- Screenshot, CNBC
Valeant Pharmaceuticals’ outgoing CEO, Mike Pearson, the company’s former interim CEO, Howard Schiller, and board member and hedge fund billionaire Bill Ackman all just testified before the US Senate.
They were answering questions about the company’s practice of buying drugs and jacking up their prices.
Not surprisingly, they walked into a very aggressive room.
Ranking member Claire McCaskill (D-Missouri) of the Senate Special Committee on Aging was direct from the start. In her opening statement she said:
In case you haven’t noticed, that has real ramifications in our political process and could lead to an instability of our government, our economy, and our standing in the world. Pigs get fed, hogs get slaughtered. It’s time to slaughter some hogs. I thank the witnesses for being here today, and I look forward to hearing their testimony.
Here are the highlights:
- Pearson was questioned about Valeant’s R&D spending, its patient-assistance program, and its drug-pricing policy. He was also asked about a Wells Fargo note that said Valeant had raised prices on 16 of its products in the past year. Bill Ackman said that he was focused on saving Valeant from bankruptcy. He was also questioned about his investments in Herbalife and Fannie and Freddie. “Can you find me one drug that Valeant didn’t raise the price on?” McCaskill asked.Neither Ackman nor Pearson could find one.
Here’s how it went down:
“I’ve got a list of 20 drugs that you guys have raised over 200% in a matter of years,” said McCaskill.
She had gotten that list from the US House of Representatives, which is also investigating Valeant for the same issue. She considers that matter an issue of national debt because healthcare costs drive the debt so high.
“I don’t think you guys understand that you can’t do this just because” it’s legal, she said.
McCaskill pointed out that Valeant’s top 30 drugs increased in price by 70% from this time last year.
“It couldn’t have been because of R&D because you don’t spend that much,” she said.
“We have not raised prices at all this year in terms of the neurology and other products,” Pearson said. He also said that it reduced prices for dermatology drugs.
This runs counter to a report from Wells Fargo released on Wednesday morning that showed that the company raised prices for 16 drugs. Pearson said that the report was likely inaccurate, though he hadn’t seen it.
Pearson also went back to discussing how much Valeant spends on patient-assistance programs – programs that people in a previous panel said didn’t really help anyone. The committee members didn’t let him get away with that either, pointing out that these programs allow Valeant to maintain price and that Valeant has a “captive audience.”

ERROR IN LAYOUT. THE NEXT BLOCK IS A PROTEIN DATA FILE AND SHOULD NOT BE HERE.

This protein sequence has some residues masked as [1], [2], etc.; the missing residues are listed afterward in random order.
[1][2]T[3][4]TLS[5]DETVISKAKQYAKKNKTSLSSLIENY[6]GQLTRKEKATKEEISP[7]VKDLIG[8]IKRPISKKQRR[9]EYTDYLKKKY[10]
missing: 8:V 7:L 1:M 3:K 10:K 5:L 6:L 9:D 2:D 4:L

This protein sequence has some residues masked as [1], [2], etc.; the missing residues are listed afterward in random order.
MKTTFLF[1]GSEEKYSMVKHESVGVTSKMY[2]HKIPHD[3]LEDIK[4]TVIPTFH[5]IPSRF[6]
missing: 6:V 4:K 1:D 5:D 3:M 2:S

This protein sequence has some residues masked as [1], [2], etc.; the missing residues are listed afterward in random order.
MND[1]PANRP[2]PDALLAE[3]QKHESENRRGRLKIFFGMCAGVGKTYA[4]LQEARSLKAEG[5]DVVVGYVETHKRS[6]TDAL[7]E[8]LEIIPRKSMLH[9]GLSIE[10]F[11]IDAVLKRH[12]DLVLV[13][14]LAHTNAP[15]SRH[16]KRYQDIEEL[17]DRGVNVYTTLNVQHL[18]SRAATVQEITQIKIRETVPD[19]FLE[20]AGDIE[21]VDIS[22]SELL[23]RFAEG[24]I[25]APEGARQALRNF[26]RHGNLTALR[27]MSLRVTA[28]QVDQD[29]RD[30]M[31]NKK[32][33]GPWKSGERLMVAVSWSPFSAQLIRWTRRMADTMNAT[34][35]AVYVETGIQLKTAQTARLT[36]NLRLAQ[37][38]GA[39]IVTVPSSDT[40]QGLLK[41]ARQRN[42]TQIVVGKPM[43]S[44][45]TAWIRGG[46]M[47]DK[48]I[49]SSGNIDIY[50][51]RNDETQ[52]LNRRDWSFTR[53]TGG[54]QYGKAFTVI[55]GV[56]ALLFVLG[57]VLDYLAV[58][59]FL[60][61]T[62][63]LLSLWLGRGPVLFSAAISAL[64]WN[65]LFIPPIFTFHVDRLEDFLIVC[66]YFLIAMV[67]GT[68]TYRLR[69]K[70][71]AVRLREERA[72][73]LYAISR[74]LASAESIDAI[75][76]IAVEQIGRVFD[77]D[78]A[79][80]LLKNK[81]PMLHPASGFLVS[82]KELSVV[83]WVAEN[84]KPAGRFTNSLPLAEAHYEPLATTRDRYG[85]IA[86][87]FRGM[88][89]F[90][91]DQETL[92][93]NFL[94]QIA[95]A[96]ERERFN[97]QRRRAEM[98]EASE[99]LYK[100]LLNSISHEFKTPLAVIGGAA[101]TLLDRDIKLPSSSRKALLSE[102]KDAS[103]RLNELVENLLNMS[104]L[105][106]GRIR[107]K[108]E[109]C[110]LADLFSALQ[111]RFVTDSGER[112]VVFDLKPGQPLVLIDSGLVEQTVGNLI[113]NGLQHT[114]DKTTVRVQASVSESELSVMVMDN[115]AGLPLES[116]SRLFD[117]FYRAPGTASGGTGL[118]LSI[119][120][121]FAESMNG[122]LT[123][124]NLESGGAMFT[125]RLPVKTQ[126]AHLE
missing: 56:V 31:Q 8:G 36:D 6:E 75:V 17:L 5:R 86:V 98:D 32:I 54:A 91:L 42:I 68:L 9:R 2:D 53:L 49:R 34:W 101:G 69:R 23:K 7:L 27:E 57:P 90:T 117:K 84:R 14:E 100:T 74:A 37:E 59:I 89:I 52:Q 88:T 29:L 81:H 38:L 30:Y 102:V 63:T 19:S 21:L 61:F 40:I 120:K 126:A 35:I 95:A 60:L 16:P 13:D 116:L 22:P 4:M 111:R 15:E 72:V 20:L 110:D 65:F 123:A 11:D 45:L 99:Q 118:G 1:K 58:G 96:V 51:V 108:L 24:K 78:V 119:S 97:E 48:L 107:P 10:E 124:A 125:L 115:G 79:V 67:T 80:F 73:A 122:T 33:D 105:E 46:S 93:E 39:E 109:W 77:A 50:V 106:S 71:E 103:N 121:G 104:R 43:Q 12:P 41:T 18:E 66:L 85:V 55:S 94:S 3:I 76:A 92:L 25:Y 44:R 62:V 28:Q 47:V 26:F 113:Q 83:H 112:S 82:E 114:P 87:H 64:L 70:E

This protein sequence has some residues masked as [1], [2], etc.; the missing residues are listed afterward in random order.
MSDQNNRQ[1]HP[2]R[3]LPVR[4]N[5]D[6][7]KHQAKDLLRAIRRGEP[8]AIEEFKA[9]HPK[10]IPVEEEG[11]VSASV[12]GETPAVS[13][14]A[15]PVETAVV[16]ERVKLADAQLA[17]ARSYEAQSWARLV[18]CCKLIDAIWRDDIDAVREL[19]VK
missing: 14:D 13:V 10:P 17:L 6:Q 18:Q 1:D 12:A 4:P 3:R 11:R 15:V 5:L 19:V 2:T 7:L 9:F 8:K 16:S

Sen. Joe Donnelly (D-Indiana) pointed out that even the largest Catholic hospital system in the world couldn’t use Valeant’s “volume based” assistance program.
“It’s a human right not to be treated this way,” said Donnelly.
Another senator called Valeant’s response to a patient on why it increased the price of a Wilson-disease drug “a red herring.”
Valeant responded to the patient with a letter saying that “the investment to develop and distribute novel medicines” would not be worth it unless the company could increase prices for a bigger return on investment.
This letter came up over and over in the hearing.
Valeant bought the drug, the senator pointed out, and spent no money developing it.
He later asked, “Did you just now realize” that this was a life-and-death situation for some patients?
Pearson said that he did not.
- Screenshot/ABC News
Hedge fund billionaire Bill Ackman, who has been a big Valeant shareholder for over a year, opened with this gem: “As a shareholder of Valeant, I recognize my investment was an … endorsement of Valeant’s strategy.”
Then he went on to talk about the changes he’s trying to make to the company since he got on the board and admitted that price increases broke a “social contract” with Valeant’s customers.
There was a lot of stuff that was in Ackman’s written testimony that wasn’t actually said. Like this: